When New York-based designer Marshall Watson starts a new project, he does a curious thing—he absents himself. Not literally of course; you can still count on him to show up at the appointed hour, but at the end of the process, you won’t find a house with a “Marshall Watson interior” because the designer views himself “as a conduit for other people’s vision and aspirations.” Watson spends a large amount of time getting inside his clients’ heads, so to speak, which comes naturally for the designer because acting was one of his earlier career experiences.
“I gravitated toward the character roles—I enjoyed losing myself and taking on another’s persona completely,” he explains. While he may not have an instantly recognizable aesthetic, he does have some design edicts he strives for—he mentions words such as “balance, proportion, livability, light, and warmth.” These “ fingerprints,” as he calls them, are seen throughout his work. They are perhaps best grouped under the umbrella of elegance— Watson’s favorite word to describe his 30 years as an interior designer; hence the title of his new book, The Art of Elegance (Rizzoli New York, 2017).
“I aspire to create homes that are uplifting as well as comfortable, graceful as well as high-functioning, coherent as well as appropriate. This is my pursuit of the art of elegance.” – Marshall Watson
While doing a gentle psychoanalysis of his clients, Watson is also passionately considering the setting of each project, whether it’s a piece of property overlooking the Sea of Cortez in Mexico, an island in the Stockholm archipelago, a Bahamas getaway, or family homes in St. Louis, Salt Lake City, and New York. “It’s essential that the design be in harmony with the setting and that the indoor and outdoor spaces relate to each other,” says Watson, “and I usually do a layout of the garden when planning everything else.”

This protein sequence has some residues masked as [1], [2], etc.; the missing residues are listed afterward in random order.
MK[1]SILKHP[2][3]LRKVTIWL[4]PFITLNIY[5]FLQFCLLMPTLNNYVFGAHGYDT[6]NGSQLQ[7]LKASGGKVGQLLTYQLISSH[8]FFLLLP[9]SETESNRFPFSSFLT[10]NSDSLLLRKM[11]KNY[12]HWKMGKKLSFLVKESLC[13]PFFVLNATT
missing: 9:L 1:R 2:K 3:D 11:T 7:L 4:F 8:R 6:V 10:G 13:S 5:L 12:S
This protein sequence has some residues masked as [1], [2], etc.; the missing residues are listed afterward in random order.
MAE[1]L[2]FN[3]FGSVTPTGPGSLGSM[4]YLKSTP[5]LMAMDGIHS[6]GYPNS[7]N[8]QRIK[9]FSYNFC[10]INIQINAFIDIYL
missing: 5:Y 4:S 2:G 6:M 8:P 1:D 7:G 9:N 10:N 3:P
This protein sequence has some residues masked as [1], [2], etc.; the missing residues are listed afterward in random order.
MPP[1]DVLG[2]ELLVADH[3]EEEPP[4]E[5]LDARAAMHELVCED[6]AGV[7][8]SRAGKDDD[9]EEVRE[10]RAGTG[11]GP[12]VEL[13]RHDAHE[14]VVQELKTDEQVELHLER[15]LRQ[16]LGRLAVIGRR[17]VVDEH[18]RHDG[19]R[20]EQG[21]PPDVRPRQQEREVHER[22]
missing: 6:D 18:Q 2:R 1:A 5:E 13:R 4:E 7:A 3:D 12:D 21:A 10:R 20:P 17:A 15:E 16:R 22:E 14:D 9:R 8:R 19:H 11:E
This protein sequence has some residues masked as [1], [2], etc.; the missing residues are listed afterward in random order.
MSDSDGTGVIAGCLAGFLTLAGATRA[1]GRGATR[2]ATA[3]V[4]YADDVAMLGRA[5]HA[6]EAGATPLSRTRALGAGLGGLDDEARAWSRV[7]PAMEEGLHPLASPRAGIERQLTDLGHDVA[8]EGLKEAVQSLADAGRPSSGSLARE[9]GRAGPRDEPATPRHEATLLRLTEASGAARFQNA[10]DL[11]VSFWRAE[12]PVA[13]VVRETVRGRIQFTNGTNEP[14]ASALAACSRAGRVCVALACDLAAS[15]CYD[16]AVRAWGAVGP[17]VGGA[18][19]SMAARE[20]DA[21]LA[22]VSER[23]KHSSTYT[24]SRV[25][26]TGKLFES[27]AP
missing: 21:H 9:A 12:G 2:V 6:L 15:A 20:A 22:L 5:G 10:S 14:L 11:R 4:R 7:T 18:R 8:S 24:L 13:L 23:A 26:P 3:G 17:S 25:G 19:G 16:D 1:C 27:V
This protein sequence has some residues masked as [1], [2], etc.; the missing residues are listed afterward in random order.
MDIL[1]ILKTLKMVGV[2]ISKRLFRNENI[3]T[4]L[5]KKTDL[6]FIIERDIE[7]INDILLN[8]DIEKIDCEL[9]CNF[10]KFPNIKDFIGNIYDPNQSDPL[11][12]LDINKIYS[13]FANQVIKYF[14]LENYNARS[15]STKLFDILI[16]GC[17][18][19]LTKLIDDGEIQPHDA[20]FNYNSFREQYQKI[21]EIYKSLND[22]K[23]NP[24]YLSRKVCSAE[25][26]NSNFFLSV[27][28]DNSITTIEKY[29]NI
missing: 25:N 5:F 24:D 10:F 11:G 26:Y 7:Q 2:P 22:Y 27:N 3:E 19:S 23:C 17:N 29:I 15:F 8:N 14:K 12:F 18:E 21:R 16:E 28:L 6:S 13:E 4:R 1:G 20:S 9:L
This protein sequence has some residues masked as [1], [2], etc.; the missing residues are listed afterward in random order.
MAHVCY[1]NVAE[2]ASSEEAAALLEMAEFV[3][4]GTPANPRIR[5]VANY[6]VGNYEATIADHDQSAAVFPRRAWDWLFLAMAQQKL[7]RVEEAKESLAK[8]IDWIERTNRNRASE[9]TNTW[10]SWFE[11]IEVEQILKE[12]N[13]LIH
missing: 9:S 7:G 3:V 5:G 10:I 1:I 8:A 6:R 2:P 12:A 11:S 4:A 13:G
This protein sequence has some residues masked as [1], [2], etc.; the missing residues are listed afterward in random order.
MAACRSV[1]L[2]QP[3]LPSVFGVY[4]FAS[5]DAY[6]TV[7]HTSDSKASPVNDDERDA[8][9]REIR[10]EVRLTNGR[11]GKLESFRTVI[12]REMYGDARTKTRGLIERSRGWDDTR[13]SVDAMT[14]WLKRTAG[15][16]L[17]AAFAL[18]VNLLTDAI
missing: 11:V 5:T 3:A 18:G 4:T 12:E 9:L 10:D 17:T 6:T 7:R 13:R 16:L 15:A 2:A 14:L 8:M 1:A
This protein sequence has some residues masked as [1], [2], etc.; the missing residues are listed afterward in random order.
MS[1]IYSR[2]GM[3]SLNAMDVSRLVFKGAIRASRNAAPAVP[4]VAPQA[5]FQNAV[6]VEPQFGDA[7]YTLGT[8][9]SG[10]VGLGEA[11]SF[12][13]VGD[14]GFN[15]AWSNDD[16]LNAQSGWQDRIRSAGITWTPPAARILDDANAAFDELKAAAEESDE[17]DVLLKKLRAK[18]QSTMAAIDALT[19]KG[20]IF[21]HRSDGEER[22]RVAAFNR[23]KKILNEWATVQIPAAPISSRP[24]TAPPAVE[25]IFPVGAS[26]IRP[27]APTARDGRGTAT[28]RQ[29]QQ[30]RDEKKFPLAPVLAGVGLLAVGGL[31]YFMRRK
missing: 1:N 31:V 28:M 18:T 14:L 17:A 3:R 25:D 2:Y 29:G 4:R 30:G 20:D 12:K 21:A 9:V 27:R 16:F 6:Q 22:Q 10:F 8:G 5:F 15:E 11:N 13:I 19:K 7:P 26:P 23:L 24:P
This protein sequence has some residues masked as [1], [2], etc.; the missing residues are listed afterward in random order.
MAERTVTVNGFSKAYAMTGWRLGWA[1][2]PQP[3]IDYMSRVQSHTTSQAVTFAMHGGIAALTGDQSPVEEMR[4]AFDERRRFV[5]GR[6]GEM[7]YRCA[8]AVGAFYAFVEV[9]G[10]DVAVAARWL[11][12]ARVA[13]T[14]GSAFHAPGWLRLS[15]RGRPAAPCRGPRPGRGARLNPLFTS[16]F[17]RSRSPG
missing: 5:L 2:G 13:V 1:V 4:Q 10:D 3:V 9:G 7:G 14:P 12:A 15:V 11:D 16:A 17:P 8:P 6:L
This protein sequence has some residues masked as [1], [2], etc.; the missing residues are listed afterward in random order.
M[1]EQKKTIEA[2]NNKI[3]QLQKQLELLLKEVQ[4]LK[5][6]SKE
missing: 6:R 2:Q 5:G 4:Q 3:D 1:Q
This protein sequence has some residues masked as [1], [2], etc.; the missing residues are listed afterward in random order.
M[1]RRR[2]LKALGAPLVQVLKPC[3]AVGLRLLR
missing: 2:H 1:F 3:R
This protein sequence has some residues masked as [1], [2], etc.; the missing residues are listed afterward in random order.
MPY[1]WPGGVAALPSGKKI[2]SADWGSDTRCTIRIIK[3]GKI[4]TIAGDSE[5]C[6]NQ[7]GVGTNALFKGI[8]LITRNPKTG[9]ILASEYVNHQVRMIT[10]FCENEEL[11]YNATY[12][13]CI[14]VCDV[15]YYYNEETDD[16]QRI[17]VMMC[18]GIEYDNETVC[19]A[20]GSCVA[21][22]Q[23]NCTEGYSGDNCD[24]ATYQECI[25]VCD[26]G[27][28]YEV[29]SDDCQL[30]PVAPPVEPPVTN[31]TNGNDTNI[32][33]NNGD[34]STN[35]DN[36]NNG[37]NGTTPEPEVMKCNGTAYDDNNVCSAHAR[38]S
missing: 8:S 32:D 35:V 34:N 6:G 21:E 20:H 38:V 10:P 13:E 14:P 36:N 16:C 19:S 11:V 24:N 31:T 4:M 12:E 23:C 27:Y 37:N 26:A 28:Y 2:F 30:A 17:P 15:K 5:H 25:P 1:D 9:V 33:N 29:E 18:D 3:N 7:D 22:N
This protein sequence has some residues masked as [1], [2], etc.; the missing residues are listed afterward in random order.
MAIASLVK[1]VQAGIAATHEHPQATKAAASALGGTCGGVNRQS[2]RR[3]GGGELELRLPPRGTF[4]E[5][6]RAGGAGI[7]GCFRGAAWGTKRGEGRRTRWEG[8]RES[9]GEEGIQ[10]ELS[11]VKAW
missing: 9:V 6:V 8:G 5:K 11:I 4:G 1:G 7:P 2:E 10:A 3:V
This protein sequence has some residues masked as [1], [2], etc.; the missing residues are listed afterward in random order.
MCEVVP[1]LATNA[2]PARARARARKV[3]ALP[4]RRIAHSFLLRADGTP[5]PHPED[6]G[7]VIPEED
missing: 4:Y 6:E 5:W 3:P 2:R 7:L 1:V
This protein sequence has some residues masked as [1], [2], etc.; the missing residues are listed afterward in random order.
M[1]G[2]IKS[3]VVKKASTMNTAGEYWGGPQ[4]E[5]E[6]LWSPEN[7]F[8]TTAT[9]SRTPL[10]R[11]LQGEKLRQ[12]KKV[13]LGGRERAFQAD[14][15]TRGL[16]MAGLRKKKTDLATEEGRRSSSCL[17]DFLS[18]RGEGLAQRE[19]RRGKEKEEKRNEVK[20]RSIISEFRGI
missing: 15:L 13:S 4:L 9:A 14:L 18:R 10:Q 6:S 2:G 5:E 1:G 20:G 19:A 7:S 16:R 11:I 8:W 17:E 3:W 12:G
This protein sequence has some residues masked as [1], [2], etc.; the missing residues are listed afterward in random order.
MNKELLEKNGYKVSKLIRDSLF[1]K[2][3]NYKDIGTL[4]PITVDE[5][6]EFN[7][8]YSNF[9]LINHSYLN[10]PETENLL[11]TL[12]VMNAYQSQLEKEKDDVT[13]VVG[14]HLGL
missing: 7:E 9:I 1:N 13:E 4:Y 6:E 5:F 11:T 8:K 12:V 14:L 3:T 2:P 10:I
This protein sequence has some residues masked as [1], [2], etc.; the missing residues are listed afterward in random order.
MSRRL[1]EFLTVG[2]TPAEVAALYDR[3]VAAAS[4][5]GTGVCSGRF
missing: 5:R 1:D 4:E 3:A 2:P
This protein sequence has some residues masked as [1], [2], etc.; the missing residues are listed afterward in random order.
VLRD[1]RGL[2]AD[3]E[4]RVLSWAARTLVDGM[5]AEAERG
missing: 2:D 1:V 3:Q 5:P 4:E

While he’s quick to point out that he’s not a trained horticulturalist, his clients clearly forgive his lack of credentials as such because he understands the language. “When I think about integrating a home into the landscape,” Watson says, “I believe there’s a romantic quality about it as you move from the interiors to the outside rooms and gardens and even beyond the boundaries of the property to whatever views you see. I prefer things to be a little more formal right outside the door, then as you progress away from the house to get a little looser and wilder in stages.” He even delves into nitty-gritty choices of what plantings will best enhance the overall look.
His appreciation of the garden came a little later in life. Growing up in Kansas City, Missouri, Watson viewed being in the yard as a type of torture. “My brothers and I were in constant service to my father’s obsessions—a perfect green lawn, formal English gardens with 250 rose bushes, camellia trees, and an organic vegetable garden,” he recalls. “We were always pruning, weeding, and spraying, and we really resented it at the time.” Interestingly, all three boys have returned to their roots in their own way. Watson’s current passion came about when working at his home in East Hampton, which he purchased in 1999. “Now I truly like roses and grow them myself,” he says with a laugh. “But actually, my garden and gardening are essential to my life.” And his clients are the beneficiaries.
“At every scale, it can be tempting to show off . However, while I do believe there can be a star in a room, the supporting players and chorus are equally important—what genuinely matters is the overall gestalt.” –Marshall Watson
More Marshall Watson Interiors
By Alice Welsh Doyle
The Art of Elegance: Classic Interiors (Rizzoli New York, 2017)